Alma Har’el’s Honey Boy is an emotional prism, generating moments that are warm, traumatic, unsettling and scarring. So, it’s no wonder that the process of constructing such an intimate and emotionally shattering film was equally grounded in feeling. Har’el’s narrative… Read more
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Knowing that Alma Har’el worked in a fluid, in-the-moment fashion, and that dancing with the actors in the scene was key to the story, DP Natasha Braier started prep by going through the script and asking the director for each… Read more
Paul Harrill’s Tennessee-set Light from Light, which premiered this year at Sundance, stars Marin Ireland as a paranormal investigator who may or may not believe in ghosts and Jim Gaffigan as a recent widower who still feels his wife’s presence… Read more
“This is so metaphorical!” Ki-woo’s metatextual reaction to the unlikely gift of a stone from his friend Min early in Bong Joon- ho’s Palme d’Or–winning Parasite isn’t the film’s most startling moment, but it’s an early jolt that both sets and undermines viewer expectations. Ki-woo (wide-eyed Choi Woo-shik—Okja, Train to Busan) lives in an underground apartment with his underemployed family, including humbled but unvanquished father Ki-taek (Bong regular Song Kang-ho, unsurprisingly great) and scheming sister Ki-jung (Park So-dam, cynical and hilarious). When Ki-woo becomes a tutor for the daughter of a rich family, the action settles into that family’s stunning […]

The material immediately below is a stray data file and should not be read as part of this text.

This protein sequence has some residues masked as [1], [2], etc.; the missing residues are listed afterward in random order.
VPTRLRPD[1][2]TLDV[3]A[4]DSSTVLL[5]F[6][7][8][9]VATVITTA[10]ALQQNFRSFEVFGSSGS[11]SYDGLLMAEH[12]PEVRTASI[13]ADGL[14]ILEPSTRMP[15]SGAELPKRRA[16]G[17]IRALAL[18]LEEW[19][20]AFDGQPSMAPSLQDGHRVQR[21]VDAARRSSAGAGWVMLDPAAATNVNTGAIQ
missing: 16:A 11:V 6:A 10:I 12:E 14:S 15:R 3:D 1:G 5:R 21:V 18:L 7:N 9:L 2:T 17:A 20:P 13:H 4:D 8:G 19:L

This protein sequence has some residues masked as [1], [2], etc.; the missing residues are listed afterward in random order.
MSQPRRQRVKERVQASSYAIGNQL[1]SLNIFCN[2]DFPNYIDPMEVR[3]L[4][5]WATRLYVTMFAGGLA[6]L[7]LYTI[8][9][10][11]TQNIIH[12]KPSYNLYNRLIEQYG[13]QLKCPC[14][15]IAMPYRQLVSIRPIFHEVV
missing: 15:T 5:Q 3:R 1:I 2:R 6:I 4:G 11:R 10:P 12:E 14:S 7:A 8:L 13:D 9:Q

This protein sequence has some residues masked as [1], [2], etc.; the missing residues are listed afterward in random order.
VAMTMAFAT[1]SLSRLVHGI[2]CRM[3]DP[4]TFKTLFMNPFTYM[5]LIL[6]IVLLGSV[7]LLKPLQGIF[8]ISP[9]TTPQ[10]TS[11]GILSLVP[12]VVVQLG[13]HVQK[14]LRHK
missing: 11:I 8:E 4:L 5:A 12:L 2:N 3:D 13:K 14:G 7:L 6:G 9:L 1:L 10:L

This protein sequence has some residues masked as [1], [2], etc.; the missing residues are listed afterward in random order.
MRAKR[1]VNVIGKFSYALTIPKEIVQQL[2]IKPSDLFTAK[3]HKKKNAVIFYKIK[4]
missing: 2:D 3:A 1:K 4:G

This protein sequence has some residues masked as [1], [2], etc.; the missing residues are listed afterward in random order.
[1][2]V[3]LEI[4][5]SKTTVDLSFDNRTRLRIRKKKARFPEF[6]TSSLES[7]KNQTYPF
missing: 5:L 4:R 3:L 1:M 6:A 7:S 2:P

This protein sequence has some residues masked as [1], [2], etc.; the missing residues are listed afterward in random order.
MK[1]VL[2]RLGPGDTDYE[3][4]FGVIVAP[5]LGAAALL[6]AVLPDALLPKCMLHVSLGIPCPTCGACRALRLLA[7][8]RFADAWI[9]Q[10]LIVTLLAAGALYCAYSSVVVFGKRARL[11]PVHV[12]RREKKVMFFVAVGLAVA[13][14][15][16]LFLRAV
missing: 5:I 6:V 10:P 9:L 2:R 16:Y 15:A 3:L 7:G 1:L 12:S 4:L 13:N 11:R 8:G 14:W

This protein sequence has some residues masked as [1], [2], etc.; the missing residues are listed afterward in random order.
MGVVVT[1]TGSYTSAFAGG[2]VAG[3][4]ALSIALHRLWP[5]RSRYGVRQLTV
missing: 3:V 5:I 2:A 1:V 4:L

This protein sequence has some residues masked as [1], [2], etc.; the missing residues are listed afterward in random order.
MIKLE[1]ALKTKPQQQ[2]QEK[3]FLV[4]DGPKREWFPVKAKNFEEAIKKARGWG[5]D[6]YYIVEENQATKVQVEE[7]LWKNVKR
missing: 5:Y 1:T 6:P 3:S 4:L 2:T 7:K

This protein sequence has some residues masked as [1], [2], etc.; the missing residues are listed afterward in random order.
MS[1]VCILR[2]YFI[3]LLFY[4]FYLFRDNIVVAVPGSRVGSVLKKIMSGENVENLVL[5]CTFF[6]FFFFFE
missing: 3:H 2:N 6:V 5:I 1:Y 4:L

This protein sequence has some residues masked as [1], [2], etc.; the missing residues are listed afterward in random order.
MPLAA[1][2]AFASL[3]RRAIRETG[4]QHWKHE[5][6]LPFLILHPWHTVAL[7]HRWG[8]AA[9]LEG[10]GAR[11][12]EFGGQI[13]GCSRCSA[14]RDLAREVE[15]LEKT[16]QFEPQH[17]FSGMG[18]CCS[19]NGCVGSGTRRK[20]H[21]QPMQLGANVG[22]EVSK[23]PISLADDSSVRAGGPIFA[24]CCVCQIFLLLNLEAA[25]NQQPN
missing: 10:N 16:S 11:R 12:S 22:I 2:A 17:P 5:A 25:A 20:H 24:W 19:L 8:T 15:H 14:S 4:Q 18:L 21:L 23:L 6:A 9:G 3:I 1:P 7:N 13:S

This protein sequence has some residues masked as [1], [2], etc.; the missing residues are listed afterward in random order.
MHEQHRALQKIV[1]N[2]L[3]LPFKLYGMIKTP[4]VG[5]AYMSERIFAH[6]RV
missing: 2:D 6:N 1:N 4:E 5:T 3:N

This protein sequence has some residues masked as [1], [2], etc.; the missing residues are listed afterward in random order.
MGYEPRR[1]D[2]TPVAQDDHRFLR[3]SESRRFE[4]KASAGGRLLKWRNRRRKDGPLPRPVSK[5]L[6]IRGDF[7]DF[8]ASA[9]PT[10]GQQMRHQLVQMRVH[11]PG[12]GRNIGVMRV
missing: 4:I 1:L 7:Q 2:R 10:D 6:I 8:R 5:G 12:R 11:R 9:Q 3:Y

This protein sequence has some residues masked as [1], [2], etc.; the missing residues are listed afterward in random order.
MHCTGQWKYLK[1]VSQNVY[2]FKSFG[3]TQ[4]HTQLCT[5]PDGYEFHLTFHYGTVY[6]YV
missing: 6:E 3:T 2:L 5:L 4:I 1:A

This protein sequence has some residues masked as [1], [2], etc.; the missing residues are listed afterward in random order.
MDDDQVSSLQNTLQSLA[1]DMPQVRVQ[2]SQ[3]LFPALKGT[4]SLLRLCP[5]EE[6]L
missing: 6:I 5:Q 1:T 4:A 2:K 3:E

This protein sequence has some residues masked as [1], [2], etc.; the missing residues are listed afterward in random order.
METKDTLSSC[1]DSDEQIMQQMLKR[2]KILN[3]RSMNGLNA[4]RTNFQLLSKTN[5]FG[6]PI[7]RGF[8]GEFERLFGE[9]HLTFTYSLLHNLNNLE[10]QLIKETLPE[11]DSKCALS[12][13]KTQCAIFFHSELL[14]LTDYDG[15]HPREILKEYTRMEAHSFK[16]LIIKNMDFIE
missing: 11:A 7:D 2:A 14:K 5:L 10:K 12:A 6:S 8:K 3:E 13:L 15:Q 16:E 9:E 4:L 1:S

The following interview of Jim Jarmusch about Dead Man was published originally in Filmmaker‘s Spring, 1996 issue. It is appearing online for the first time. Dead Man was reissued last year by and is now available from Criterion. In Jim Jarmusch’s new Dead Man, Johnny Depp plays William Blake, a mild-mannered accountant who travels by train across the frontier West to work in a bookkeeping firm run by a crazed, gun-toting Robert Mitchum. When, as in a Kafka novel, the job vanishes before it’s even begun, Blake finds himself a hunted man, pursued for a murder he didn’t commit while […]
[Editor’s Note: The following piece was originally published as the cover story of our Spring, 1996 edition. It appears online here for the first time.] When we invited Go Fish director Rose Troche to interview Mary Harron, the director and co-writer of I Shot Andy Warhol, we hardly anticipated such a happy chain of coincidences. On the subject of bio-pics, Harron’s film explores the political and psychological contradictions of Valerie Solanas, the woman who shot Andy Warhol, while Troche is currently at work developing a film on Dorothy Arzner, perhaps Hollywood’s greatest female director. Both Solanas and Arzner, while ostensibly […]
Divisive. Vexing. Hilarious. Disturbing. Stimulating. Exhilarating. However one feels about the films of Rick Alverson, one thing’s for certain: the adjectives used to express that opinion will be strong. From The Builder (2010) to Entertainment (2015), Alverson has relentlessly challenged his audiences to confront—and dare to release—their preconceived notions of narrative cinema. At a time when the independent festival circuit has begun to feel more like a breeding ground for the major studios and television networks than a showcase for brash, defiantly original stand-alone works of art, Alverson is providing a desperately needed jolt—a reminder of what truly independent cinema […]